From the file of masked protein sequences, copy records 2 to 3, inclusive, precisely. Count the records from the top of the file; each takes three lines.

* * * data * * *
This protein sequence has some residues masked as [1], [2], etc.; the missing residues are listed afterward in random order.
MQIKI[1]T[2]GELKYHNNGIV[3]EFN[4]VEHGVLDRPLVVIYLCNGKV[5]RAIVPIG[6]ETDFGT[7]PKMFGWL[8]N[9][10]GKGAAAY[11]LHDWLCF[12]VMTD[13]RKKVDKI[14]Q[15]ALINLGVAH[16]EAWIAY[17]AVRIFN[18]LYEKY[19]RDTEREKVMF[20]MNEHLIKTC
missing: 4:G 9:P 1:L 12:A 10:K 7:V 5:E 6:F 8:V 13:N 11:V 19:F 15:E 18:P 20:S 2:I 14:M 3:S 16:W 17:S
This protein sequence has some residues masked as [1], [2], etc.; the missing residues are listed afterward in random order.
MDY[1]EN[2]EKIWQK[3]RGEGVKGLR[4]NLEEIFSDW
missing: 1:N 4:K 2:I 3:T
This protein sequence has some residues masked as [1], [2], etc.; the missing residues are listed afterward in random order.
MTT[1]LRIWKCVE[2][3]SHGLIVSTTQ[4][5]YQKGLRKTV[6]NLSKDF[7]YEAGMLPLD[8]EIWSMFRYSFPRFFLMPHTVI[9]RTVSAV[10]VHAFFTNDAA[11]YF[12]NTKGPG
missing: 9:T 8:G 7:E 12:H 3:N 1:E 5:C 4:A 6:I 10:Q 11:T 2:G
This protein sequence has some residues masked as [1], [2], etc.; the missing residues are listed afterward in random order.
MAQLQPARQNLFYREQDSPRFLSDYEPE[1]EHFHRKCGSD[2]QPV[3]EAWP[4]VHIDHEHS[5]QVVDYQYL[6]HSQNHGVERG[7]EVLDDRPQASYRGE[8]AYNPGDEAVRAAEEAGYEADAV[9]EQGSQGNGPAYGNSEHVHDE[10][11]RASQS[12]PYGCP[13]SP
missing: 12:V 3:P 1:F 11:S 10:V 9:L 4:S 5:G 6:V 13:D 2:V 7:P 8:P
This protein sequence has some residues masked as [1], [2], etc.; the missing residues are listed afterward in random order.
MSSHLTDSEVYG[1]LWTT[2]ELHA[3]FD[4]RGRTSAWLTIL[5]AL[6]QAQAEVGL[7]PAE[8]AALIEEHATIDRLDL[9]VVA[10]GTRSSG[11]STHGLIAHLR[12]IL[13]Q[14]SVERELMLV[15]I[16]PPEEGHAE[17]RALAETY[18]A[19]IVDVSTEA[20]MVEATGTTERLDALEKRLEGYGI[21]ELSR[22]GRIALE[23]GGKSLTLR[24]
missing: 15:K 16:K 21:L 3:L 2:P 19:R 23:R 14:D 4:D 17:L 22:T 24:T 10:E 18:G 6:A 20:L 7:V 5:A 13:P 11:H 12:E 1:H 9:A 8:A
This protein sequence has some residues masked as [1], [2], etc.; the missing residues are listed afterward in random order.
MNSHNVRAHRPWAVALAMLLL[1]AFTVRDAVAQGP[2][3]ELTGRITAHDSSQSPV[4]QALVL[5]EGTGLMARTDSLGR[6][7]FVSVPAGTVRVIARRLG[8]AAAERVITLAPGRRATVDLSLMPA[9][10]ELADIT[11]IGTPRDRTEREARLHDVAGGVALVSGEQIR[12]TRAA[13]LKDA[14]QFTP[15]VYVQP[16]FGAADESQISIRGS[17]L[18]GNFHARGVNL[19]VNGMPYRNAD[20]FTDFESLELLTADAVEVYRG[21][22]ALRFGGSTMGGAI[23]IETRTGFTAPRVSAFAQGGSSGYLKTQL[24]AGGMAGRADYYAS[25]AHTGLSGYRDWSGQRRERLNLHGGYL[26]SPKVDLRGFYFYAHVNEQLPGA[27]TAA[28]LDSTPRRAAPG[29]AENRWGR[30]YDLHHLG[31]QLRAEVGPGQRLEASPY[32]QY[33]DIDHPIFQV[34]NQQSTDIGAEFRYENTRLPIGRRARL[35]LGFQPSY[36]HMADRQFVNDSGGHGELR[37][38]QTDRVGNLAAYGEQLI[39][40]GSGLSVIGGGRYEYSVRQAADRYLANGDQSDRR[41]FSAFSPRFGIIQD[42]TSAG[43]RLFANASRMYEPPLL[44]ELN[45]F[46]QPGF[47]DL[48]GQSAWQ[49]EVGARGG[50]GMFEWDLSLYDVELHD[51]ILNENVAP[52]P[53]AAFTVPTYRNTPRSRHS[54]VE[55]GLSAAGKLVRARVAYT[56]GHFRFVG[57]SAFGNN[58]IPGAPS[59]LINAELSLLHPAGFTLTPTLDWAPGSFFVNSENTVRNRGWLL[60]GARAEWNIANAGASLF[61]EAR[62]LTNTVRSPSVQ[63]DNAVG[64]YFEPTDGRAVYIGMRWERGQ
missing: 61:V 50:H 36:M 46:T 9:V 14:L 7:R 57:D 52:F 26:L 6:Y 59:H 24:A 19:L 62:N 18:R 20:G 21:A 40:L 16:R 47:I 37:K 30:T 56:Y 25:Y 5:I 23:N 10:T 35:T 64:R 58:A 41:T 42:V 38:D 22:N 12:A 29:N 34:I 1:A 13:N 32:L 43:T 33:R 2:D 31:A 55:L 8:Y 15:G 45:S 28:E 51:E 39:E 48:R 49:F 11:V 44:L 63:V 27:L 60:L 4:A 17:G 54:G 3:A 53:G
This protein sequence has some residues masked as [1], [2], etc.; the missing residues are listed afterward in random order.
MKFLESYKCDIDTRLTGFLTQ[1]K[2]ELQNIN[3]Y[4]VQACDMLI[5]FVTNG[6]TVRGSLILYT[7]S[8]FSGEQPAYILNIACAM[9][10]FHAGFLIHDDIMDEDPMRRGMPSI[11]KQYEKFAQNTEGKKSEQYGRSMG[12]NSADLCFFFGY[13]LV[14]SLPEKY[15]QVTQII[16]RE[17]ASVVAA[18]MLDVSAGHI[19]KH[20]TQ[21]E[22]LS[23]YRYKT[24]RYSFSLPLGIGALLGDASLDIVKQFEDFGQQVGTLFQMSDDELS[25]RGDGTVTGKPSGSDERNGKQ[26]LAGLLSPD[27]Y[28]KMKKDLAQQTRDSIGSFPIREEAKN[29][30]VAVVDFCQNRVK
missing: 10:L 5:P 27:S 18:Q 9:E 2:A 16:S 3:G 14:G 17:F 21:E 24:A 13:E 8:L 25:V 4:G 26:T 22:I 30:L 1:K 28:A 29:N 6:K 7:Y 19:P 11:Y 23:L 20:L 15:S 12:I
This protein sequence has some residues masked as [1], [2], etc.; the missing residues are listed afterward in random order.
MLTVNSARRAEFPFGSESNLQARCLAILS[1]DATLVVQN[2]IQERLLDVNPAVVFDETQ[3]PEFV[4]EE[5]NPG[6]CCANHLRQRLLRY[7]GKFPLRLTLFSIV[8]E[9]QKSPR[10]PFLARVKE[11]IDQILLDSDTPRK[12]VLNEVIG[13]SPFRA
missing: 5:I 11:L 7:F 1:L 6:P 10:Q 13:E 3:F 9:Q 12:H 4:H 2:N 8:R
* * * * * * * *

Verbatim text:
This protein sequence has some residues masked as [1], [2], etc.; the missing residues are listed afterward in random order.
MDY[1]EN[2]EKIWQK[3]RGEGVKGLR[4]NLEEIFSDW
missing: 1:N 4:K 2:I 3:T
This protein sequence has some residues masked as [1], [2], etc.; the missing residues are listed afterward in random order.
MTT[1]LRIWKCVE[2][3]SHGLIVSTTQ[4][5]YQKGLRKTV[6]NLSKDF[7]YEAGMLPLD[8]EIWSMFRYSFPRFFLMPHTVI[9]RTVSAV[10]VHAFFTNDAA[11]YF[12]NTKGPG
missing: 9:T 8:G 7:E 12:H 3:N 1:E 5:C 4:A 6:I 10:Q 11:T 2:G